If Abram had stayed in Haran, how would God have revealed Himself to the world instead?

“Sacrifice your son, your only son, whom you love.”

That’s what He asked of Abraham.

In Genesis 22:1-19, Abraham was obedient even to the point of being willing to sacrifice Isaac. He provided one of the most powerful previews in the Old Testament of the coming sacrifice of Jesus.

Because we can empathize with him, we have a better understanding of the price that God paid for our salvation.

What if he had said “No, that’s too much. I won’t do it.”?

Don’t wait for understanding. Simply obey.

None of these people understood why God was asking them to do these tasks. They couldn’t see the future, couldn’t know the outcome of their obedience. They didn’t even get to see the full outcome during their lifetimes. But we have the benefit of hindsight. We know much (even if not all) of the good that God brought about by using them.

It’s simple, but not easy.

The things God asked of these people were not easy to do. I guess Phillip had the easiest of these examples, just go to a certain place without knowing what was there or what he was supposed to do. Even that took effort, and interrupted whatever Phillip otherwise had planned. Ananias could face prison or even death if Saul had treated him the way he had been treating other Christians. Noah worked for 100 years while his neighbors must have thought he was completely off his rocker. Abram left behind his entire life: home, family, inheritance 1, security. And later, as Abraham, he was asked to kill not only the son he loved but also the son of promise who was born after decades of waiting.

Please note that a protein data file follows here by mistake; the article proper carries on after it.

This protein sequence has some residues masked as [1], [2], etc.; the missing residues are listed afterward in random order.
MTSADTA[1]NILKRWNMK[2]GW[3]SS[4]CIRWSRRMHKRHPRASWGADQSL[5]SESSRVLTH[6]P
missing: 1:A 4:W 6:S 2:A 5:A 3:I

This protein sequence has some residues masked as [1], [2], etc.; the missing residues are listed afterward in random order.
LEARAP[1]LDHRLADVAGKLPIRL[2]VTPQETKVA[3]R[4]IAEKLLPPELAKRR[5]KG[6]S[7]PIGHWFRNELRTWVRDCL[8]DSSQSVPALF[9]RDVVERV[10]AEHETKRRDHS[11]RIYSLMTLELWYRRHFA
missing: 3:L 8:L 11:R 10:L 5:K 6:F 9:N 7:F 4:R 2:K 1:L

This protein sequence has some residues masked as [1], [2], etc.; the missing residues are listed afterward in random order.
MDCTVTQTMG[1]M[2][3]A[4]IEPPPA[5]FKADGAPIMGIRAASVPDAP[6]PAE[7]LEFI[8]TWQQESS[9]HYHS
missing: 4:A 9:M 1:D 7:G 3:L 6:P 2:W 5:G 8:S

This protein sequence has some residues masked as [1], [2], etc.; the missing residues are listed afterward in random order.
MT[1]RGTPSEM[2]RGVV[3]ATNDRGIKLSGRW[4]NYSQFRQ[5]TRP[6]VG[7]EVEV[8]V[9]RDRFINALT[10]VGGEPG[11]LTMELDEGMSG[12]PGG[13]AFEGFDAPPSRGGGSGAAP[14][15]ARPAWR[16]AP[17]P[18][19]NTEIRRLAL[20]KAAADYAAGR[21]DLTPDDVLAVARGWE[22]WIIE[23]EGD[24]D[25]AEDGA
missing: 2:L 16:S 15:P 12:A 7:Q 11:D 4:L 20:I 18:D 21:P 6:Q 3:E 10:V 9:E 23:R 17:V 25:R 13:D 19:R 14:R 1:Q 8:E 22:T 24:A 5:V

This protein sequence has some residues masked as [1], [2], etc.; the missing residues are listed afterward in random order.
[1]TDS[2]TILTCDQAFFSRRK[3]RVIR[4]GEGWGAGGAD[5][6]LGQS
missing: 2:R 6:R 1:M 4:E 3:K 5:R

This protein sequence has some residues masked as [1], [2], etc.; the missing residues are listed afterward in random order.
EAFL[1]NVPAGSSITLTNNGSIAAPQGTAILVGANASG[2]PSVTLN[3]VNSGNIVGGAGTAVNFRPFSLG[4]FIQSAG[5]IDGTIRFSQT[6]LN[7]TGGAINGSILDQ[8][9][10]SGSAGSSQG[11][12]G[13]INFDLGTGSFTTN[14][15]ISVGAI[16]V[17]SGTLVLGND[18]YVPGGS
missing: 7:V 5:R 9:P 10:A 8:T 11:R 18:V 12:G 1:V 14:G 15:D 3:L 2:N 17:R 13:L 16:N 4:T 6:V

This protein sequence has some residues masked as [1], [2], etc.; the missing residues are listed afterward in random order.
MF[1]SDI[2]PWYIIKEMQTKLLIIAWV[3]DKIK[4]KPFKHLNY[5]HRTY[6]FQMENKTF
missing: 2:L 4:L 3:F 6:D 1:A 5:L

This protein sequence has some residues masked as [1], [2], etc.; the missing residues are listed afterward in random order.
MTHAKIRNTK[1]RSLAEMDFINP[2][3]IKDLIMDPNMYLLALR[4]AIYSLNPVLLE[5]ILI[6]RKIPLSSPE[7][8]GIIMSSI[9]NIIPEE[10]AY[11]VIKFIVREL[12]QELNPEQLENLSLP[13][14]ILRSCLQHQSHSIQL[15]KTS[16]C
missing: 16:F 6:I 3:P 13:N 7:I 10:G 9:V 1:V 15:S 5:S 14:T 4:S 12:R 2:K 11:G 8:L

It’s all about trust.

The reason all these people obeyed was because they trusted God. They respected His authority over them; they knew that He had a plan; and they were willing to take their place in that plan. No finite human being can grasp even a hint of what God has in mind. (See Job 38 for God teaching that lesson to Job!) Our job is not to understand, debate, or suggest improvements to His plan. Our job is to simply trust and obey.

For My thoughts are not your thoughts,
Nor are your ways My ways,” declares the LORD.
“For as the heavens are higher than the earth,
So are My ways higher than your ways
And My thoughts than your thoughts.

Isaiah 55:8-9

What about now?

What about us today? What about me? Have I obeyed God on something just because I trusted Him? When I get to Heaven, will I learn of something good that He accomplished through me? Or, have I disobeyed, and missed out on a chance to be part of His accomplishment? Will I learn of what could have happened, if only I had been obedient?

I ask His forgiveness for all my disobedience. And I ask for His help as I try to listen more closely, and obey more thoroughly, whether I understand His reasons or not.

Footnotes and Scripture References

  1. From the way he is listed first in the genealogies, it seems that Abram was the eldest son. (Genesis 11:27-31) That would put him in line to inherit leadership of the family in addition to the majority of the possessions.